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Some of you may know that I was born in Africa, and moved to live in Australia in my 20’s – which means I’ve lived more than half my life in Australia.

One of the blessings of having connections in both continents is the opportunity to travel back to Africa and celebrate the sights, smells, sounds and memories. Even as I write this blog, there is an early morning thunderstorm growling over the veld outside, out-doing the cries of the Hadidah birds.

There is also an annoyance, we woke up to no electricity due to the electrical cables having been stolen through the night! A hassle when this is the second time this week this has happened…and apparently a practice that continues unabated. The electrical cables make for good resale, and it’s a case of supply and demand, and of survival!

My time under African skies has seen our family traveling from the mega city of Johannesburg to a safari camp, to the extraordinarily beautiful midlands of Kwa-Zulu Natal and the Lowveld mountains around Barberton on the way to Swaziland. Breath takingly beautiful scenery along the way, and many moments of connection, reflection and trips down memory lane. I marvel at the miracle of family life. You may not have seen a beloved family member for 5 years, and yet when you reconnect, it seems that not a second has passed since the last time, and you just pick up where you left off.

Tomorrow I will farewell you again, mother Africa.

I leave with joy in my heart, and also sadness. You have experienced devastating leadership in recent times, and you deserve so much better.

I am not a political person, but the devastation caused by your avaricious leaders with self-serving corrupt values has to be called for what it is. Your leaders unashamedly build themselves mansions, whilst accepting that the average number of people living in a room in Soweto is 16! Money siphoned offshore by many of your leaders to boost personal wealth is taken away from health services and students who battle to get a decent education.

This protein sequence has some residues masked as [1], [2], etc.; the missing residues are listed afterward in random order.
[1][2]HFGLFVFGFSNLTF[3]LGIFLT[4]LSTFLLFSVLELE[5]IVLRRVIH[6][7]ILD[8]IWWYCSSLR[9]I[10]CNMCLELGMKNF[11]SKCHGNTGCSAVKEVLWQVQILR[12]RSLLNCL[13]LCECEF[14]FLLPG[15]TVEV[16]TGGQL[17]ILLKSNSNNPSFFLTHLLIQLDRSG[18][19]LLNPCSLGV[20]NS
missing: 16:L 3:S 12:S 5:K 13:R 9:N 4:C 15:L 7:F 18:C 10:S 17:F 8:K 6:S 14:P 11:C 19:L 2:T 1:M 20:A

Throughout my trip, Nelson Mandela has made his leadership presence felt. We drove past the site on the road in KwaZulu Natal where he was arrested; I walked into the room where he was imprisoned in Constitution Hill in Johannesburg and saw the house in Houghton where he lived post freedom in 1995. All are reminders of leadership legacy – and I couldn’t help but think how he would be so disappointed and even furiously angry with the flavour of leadership tainting South Africa right now! He and South Africa deserve better.

Through the many conversations I’ve had whilst being here, some stick in my mind – highlighting where leadership has gone so horribly wrong in recent times:

  • A young cousin of mine has been failed on several occasions trying to get her driver’s license – her parents know that the driving instructor is waiting for a bribe before he will pass her. It is customary practice, and they’re holding out (not wanting their child to learn that bribery gets you places in life!)
  • Traffic police sit back and watch cars on the national highways driving on the wrong side of the road. Should they be bothered to intervene, a bribe is all they’re after
  • Basic services such as electricity and water supply can no longer be relied upon
  • Homes fortified with security systems to protect against armed invasions
  • Economic stagnation as parliament grapples with laws which will allow acquisition of land with no compensation
  • Books vital for public education being delivered in the October of a school year – leaving students under-resourced for the majority of the year
  • A growing divide between privately and publicly funded education
  • A growing health care crisis

It would be fair to ask when South African leaders will stop letting its people down?

Nearly 25 years after the release of Nelson Mandela from jail, and the birth of democracy with the founding of arguably one of the world’s best constitutions, there has been money meant for education, houses and hospitals – much of which has been squandered and pilfered.

Leaders have lost their true north – their value system. Racism is a card that continues to be played, however this democracy has a fair constitution, and the people show a willingness to move forward. Any light at the end of this tunnel will demand an extraordinary shift in leadership.

The people who live under South African skies are resilient. It’s time for them to be given true leadership – of the kind that lives into honest values, and leads with humility, vision and purpose. Of the kind that listens to multiple perspectives without judgement and reflects carefully, making wiser decisions.

Perhaps it is too late for current leaders? We can only hope and pray that there will be some shining gems currently being educated who will understand what needs to be done, and have the courage to push ahead with positive reform.

With an emotionally intelligent kind of leadership.

It’s never too late to rekindle what Nelson Mandela started!



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